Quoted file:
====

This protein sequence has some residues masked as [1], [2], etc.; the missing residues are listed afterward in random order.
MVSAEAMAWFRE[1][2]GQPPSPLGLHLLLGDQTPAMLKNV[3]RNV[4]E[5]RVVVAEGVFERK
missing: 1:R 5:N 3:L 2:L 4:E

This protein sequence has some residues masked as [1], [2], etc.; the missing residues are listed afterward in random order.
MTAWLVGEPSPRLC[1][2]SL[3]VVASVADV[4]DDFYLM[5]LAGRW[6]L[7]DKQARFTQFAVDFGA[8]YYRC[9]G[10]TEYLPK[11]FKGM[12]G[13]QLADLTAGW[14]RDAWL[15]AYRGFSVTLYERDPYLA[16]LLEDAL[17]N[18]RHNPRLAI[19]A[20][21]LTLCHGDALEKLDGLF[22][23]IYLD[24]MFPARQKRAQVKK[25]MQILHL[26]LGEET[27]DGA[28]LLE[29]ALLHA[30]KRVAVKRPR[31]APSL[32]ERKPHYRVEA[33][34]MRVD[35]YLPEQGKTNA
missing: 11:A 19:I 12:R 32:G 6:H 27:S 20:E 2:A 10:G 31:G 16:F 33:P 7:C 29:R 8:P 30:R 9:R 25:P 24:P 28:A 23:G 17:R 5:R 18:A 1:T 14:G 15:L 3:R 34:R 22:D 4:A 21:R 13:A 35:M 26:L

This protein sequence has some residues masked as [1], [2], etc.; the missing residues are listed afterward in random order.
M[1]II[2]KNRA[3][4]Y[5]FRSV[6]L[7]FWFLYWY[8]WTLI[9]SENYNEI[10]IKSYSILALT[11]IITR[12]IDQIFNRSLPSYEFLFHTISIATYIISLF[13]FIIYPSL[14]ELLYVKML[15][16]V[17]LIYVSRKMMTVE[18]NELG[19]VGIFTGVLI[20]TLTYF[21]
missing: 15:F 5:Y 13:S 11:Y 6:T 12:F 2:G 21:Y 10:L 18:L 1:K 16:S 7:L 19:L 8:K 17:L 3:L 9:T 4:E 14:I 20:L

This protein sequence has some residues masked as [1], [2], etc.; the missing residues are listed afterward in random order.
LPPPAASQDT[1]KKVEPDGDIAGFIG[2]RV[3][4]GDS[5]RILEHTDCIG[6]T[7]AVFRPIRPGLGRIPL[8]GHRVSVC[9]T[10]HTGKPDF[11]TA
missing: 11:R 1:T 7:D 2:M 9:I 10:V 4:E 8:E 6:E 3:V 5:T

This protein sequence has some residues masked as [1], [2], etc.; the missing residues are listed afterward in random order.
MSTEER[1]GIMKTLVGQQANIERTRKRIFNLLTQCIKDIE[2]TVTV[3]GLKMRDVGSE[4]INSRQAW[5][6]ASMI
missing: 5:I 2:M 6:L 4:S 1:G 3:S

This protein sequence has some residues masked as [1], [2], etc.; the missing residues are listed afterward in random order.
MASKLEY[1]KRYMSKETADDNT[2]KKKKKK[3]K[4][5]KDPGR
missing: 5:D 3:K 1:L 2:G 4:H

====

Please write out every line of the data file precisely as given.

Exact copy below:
This protein sequence has some residues masked as [1], [2], etc.; the missing residues are listed afterward in random order.
MVSAEAMAWFRE[1][2]GQPPSPLGLHLLLGDQTPAMLKNV[3]RNV[4]E[5]RVVVAEGVFERK
missing: 1:R 5:N 3:L 2:L 4:E

This protein sequence has some residues masked as [1], [2], etc.; the missing residues are listed afterward in random order.
MTAWLVGEPSPRLC[1][2]SL[3]VVASVADV[4]DDFYLM[5]LAGRW[6]L[7]DKQARFTQFAVDFGA[8]YYRC[9]G[10]TEYLPK[11]FKGM[12]G[13]QLADLTAGW[14]RDAWL[15]AYRGFSVTLYERDPYLA[16]LLEDAL[17]N[18]RHNPRLAI[19]A[20][21]LTLCHGDALEKLDGLF[22][23]IYLD[24]MFPARQKRAQVKK[25]MQILHL[26]LGEET[27]DGA[28]LLE[29]ALLHA[30]KRVAVKRPR[31]APSL[32]ERKPHYRVEA[33][34]MRVD[35]YLPEQGKTNA
missing: 11:A 19:I 12:R 32:G 6:H 27:S 20:E 2:A 10:G 31:G 16:F 33:P 7:C 29:R 8:P 30:R 9:R 25:P 24:P 28:A 23:G 17:R 5:R 18:A 1:T 14:G 15:L 3:R 34:R 22:D 4:A 21:R 13:A 35:M 26:L

This protein sequence has some residues masked as [1], [2], etc.; the missing residues are listed afterward in random order.
M[1]II[2]KNRA[3][4]Y[5]FRSV[6]L[7]FWFLYWY[8]WTLI[9]SENYNEI[10]IKSYSILALT[11]IITR[12]IDQIFNRSLPSYEFLFHTISIATYIISLF[13]FIIYPSL[14]ELLYVKML[15][16]V[17]LIYVSRKMMTVE[18]NELG[19]VGIFTGVLI[20]TLTYF[21]
missing: 15:F 5:Y 13:S 11:Y 6:T 12:F 2:G 21:Y 10:L 18:L 1:K 16:S 7:L 19:L 8:K 17:L 3:L 9:T 4:E 14:I 20:L

This protein sequence has some residues masked as [1], [2], etc.; the missing residues are listed afterward in random order.
LPPPAASQDT[1]KKVEPDGDIAGFIG[2]RV[3][4]GDS[5]RILEHTDCIG[6]T[7]AVFRPIRPGLGRIPL[8]GHRVSVC[9]T[10]HTGKPDF[11]TA
missing: 11:R 1:T 7:D 2:M 9:I 10:V 4:E 8:E 6:E 3:V 5:T

This protein sequence has some residues masked as [1], [2], etc.; the missing residues are listed afterward in random order.
MSTEER[1]GIMKTLVGQQANIERTRKRIFNLLTQCIKDIE[2]TVTV[3]GLKMRDVGSE[4]INSRQAW[5][6]ASMI
missing: 5:I 2:M 6:L 4:S 1:G 3:S

This protein sequence has some residues masked as [1], [2], etc.; the missing residues are listed afterward in random order.
MASKLEY[1]KRYMSKETADDNT[2]KKKKKK[3]K[4][5]KDPGR
missing: 5:D 3:K 1:L 2:G 4:H